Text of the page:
On Tuesday, in the interest of fairness, Beech Tree News contacted Robert Cron by phone to make him aware of Ward’s statements and ask for comments.
Cron, on January 10th, strongly refuted several items brought up by Sheriff Ward, principal among them the breed of the dog in question. “That’s no Beagle hound. If it is, it’s like no Beagle I’ve ever seen,” said Cron. Cron continued saying, “If you do what you should you’ll get pictures of the dog and let people see what it is.” Mr. Cron suggests that the dog is a border collie, not a beagle. “Ask the vet what kind of dog it is,” said Cron.
Contacted by BTN, the Heritage Animal Hospital confirmed that the animal was treated by Dr. Van Cohron, DVM and Dr. Joy Wells, DVM. Officials at the hospital said that their records show the dog as an 11-month-old, male, tri-color Beagle, although the owner of the dog says that it is only black and white in color. The owner told BTN that the dog, Dan, is a registered, full-stock, German Beagle, that cost $500.00.
“I got the dog for my son,” said Brian Vincent, Dan’s owner. Vincent’s son Heath picked the dog and named him, said Vincent. “It’s Heath’s dog, he picked him out and named him. I got him because I know he (Heath) is going to want to go hunting with me soon and I wanted to have a good little rabbit dog,” said Vincent. The dog was already jumping and running rabbits at ten months, according to Vincent, and seemed to have the makings of a good hunting dog. “I had high expectations for the dog,” Vincent said.
Cron says the dog did run rabbits, but was a nuisance. “It drug (stuff) out of my building that I had to get out there and pick up. It dug holes all over my yard that had to be filled in. It stole my shoes off the porch,” said Cron.
Mr. Cron also says that he “saved the dog,” and the shooting was accidental. Cron stated that he was trying to shoot close to the dog to scare it, and the animal backed up just as he pulled the trigger. “I didn’t want to see the animal lay there and suffer, so I managed to get out there and load it in a wheelbarrow and bring it and put it on the tailgate of my truck, but it wasn’t easy,” said Cron. At the time Mr. Cron was suffering from two bad knees and had double knee replacement surgery shortly after the shooting. After retrieving the dog Cron said he called Heritage Animal Hospital about what to do with the dog and found out that whomever brings in the animal is responsible for the bill. “I didn’t want the animal to suffer and die, but I wasn’t about to pay for it,” said Cron.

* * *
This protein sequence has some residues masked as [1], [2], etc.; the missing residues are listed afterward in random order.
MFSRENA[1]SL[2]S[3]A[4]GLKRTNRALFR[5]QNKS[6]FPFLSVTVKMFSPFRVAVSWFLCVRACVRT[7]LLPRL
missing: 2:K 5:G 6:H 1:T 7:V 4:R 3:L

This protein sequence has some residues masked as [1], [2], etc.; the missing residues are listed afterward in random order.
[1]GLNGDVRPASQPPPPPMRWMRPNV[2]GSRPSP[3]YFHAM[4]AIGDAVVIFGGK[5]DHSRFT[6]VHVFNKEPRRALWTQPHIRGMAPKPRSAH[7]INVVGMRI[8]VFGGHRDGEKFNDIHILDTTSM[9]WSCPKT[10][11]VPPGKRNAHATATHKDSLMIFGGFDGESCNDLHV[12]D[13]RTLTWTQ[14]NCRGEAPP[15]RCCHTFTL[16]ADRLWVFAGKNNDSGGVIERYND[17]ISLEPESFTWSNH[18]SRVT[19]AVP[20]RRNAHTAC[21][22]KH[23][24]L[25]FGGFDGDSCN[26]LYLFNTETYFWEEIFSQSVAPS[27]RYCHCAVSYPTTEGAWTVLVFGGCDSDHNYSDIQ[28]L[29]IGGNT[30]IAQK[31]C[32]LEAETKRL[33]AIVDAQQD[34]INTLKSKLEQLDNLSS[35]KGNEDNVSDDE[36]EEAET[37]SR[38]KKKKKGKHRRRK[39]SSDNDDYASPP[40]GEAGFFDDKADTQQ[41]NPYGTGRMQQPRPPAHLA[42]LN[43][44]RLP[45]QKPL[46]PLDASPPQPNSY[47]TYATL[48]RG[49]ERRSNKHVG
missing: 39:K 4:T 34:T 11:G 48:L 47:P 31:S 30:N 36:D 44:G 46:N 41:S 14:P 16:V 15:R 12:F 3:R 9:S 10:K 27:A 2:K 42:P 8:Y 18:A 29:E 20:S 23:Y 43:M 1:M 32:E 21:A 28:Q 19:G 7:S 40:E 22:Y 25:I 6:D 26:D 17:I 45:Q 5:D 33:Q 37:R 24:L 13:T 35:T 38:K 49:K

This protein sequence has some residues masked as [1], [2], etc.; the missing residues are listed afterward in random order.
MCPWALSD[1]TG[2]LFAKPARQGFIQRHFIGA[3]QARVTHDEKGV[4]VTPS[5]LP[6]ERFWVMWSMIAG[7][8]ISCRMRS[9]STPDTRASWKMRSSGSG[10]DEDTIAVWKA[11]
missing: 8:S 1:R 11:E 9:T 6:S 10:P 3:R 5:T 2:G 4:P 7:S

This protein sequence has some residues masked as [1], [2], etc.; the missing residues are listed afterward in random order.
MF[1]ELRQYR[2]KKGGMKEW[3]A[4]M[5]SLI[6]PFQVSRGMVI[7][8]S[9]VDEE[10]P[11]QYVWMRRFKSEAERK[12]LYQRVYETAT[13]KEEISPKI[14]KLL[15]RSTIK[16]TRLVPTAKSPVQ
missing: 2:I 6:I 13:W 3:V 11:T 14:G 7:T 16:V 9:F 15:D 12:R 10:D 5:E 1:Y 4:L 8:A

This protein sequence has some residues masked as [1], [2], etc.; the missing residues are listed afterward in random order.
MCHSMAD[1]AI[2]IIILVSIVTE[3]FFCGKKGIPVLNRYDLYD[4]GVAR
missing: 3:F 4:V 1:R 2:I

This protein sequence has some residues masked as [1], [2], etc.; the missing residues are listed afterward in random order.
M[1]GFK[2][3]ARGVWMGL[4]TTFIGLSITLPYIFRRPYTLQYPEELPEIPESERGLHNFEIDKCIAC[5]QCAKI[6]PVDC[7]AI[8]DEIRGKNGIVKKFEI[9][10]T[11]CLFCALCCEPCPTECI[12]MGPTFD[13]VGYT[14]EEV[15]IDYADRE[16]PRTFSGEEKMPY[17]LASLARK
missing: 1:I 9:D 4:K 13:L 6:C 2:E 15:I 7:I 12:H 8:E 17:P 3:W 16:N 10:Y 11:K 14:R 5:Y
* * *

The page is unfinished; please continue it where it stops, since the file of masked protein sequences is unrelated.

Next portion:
Cron called Vincent who went to Cron’s house to get the wounded animal. “I went right over there and got Dan,” Vincent said on Wednesday. He went on to say, “I told him, ‘You didn’t have to shoot the dog’ and told him I would have payed for or fixed whatever he tore up.” Crystal Oliver said the dog was in “bad shape” when Vincent picked it up. “Little Dan was in shock,” said Oliver, “I didn’t think he would make it.”
Brian Vincent, says that the dog had been put up for almost two weeks before the shooting. “I came home and there was a rabbit in the yard so I turned Dan out to let him run it,” said Vincent. Oliver said that Vincent was in standing in the back door of their house calling the dog home when Cron called to tell them he shot the dog.
Dan is fine now said both Vincent and Oliver, except for one lasting effect of the shooting. “He’s gun-shy now,” said Vincent, “He will still run a rabbit, but if you shoot a gun anywhere around him he just hunkers up.” Vincent is upset because his plans to let his son raise the dog and hunt with him will have to be changed. “Dan is a healthy, happy, good little dog,” said Oliver, “but he will never be really happy because won’t be able to hunt with Brian and Heath.”
The $1,850.56 vet’s bill was paid by Butler County Animal Assistance. BCAA’s Mike Porter said that his agency could still sue Cron to recover their money. “Even if Judge lets him out of this we’re still going to want our money,” said Porter. Brian Vincent made it clear to BTN that he had not filed charges nor had he filed any lawsuit against Cron yet. “We didn’t press charges, and I haven’t sued, but the fact is I’ve got a lot of money in that dog and thanks to Robert Cron it won’t hunt,” said Vincent.
Cron maintains that he will have his day in court, and that he will be cleared. His defense is that he didn’t violate Kentucky Revised Statute 525.130. He says that he was justified because the dog was a pest and that he violated no other portion of the law that would constitute Animal Cruelty, second degree.
The charge is a Class A misdemeanor, punishable by up to 12 months imprisonment and/or a fine of up to $500. Cron is scheduled to appear in Butler District Court on January 19th.
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Story by Joe K. Morris, Beech Tree News.